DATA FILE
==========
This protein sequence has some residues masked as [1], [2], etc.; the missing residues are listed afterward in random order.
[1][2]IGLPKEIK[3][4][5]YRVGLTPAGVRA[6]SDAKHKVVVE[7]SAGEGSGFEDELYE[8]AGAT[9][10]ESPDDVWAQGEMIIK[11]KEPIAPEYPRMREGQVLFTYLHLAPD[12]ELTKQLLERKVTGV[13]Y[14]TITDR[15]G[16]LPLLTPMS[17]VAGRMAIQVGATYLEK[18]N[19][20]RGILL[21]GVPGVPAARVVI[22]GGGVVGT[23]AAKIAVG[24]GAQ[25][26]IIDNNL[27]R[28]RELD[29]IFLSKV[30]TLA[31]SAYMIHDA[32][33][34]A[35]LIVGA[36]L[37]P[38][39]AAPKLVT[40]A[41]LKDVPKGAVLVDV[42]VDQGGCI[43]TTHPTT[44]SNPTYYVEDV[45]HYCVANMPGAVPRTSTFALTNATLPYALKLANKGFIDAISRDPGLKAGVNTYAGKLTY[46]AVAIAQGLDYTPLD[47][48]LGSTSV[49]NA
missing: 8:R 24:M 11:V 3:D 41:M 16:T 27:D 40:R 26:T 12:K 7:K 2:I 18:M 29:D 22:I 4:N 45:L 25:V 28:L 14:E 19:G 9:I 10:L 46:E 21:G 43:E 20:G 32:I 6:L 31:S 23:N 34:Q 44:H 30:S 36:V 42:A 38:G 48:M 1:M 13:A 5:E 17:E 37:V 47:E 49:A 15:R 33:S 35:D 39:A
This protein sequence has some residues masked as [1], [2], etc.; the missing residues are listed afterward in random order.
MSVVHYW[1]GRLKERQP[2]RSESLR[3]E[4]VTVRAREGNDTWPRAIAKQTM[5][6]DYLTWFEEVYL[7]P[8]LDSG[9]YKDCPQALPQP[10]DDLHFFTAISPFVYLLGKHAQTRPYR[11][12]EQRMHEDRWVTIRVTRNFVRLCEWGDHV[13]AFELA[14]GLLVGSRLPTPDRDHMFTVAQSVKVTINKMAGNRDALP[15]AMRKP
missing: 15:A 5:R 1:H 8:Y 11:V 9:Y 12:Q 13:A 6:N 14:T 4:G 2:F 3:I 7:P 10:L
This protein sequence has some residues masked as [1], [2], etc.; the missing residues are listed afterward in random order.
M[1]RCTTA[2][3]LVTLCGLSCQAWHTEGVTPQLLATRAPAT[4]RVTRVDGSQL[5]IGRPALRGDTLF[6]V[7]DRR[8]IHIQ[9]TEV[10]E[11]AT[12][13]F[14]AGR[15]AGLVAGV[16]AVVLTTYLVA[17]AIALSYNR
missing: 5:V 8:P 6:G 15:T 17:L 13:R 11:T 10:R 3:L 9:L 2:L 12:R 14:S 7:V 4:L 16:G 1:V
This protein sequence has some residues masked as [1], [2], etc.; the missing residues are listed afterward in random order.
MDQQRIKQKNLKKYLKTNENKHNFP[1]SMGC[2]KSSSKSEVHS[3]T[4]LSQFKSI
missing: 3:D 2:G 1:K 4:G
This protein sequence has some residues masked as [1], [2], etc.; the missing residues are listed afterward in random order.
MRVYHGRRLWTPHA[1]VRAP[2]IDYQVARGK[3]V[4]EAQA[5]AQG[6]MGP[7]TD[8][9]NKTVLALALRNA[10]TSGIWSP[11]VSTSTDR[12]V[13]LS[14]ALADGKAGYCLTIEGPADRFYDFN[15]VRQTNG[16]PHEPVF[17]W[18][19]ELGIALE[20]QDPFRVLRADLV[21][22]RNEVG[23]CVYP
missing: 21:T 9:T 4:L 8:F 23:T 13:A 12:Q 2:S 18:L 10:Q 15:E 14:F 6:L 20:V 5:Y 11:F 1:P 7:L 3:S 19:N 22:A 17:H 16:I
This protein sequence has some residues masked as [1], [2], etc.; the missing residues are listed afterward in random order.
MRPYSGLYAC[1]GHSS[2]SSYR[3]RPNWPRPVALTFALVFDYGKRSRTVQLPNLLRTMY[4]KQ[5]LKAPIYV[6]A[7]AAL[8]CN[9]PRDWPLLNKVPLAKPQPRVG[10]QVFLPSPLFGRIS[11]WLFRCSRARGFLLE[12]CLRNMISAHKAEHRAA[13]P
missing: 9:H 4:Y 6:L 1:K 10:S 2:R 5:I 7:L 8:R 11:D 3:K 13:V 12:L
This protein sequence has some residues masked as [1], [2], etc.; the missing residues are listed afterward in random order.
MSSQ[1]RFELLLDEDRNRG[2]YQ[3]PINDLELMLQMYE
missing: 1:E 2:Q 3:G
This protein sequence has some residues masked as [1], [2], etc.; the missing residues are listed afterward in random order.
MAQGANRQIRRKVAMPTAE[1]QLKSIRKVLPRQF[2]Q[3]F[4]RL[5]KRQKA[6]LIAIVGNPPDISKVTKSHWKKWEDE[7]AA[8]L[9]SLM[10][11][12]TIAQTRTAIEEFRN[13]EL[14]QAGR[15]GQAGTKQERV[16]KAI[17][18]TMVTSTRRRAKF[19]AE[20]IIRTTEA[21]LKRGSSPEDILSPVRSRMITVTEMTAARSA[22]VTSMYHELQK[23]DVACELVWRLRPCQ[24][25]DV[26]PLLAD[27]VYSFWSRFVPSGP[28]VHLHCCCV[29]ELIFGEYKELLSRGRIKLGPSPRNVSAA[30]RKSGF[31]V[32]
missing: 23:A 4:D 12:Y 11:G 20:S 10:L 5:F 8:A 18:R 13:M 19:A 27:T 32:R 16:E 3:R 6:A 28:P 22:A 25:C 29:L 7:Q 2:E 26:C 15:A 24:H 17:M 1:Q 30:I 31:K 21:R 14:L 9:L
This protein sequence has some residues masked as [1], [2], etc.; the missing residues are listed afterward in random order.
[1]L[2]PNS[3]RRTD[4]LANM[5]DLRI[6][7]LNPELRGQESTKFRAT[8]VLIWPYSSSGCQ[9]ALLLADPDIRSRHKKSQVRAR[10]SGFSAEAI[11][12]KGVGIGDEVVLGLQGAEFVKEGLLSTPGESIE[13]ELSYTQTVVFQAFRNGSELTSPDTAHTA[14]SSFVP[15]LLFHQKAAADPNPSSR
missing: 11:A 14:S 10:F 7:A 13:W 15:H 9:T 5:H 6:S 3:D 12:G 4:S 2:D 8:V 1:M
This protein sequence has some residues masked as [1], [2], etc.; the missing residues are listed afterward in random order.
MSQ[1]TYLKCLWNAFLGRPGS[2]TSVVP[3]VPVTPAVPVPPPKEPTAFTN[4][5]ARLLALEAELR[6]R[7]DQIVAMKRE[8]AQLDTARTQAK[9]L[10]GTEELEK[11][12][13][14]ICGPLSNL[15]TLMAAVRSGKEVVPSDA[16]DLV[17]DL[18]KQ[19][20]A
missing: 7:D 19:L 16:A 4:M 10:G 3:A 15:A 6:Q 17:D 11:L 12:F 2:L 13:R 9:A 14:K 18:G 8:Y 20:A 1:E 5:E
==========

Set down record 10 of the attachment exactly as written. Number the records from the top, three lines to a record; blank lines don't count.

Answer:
This protein sequence has some residues masked as [1], [2], etc.; the missing residues are listed afterward in random order.
MSQ[1]TYLKCLWNAFLGRPGS[2]TSVVP[3]VPVTPAVPVPPPKEPTAFTN[4][5]ARLLALEAELR[6]R[7]DQIVAMKRE[8]AQLDTARTQAK[9]L[10]GTEELEK[11][12][13][14]ICGPLSNL[15]TLMAAVRSGKEVVPSDA[16]DLV[17]DL[18]KQ[19][20]A
missing: 7:D 19:L 16:A 4:M 10:G 3:A 15:A 6:Q 17:D 11:L 12:F 2:L 13:R 9:A 14:K 18:G 8:Y 20:A 1:E 5:E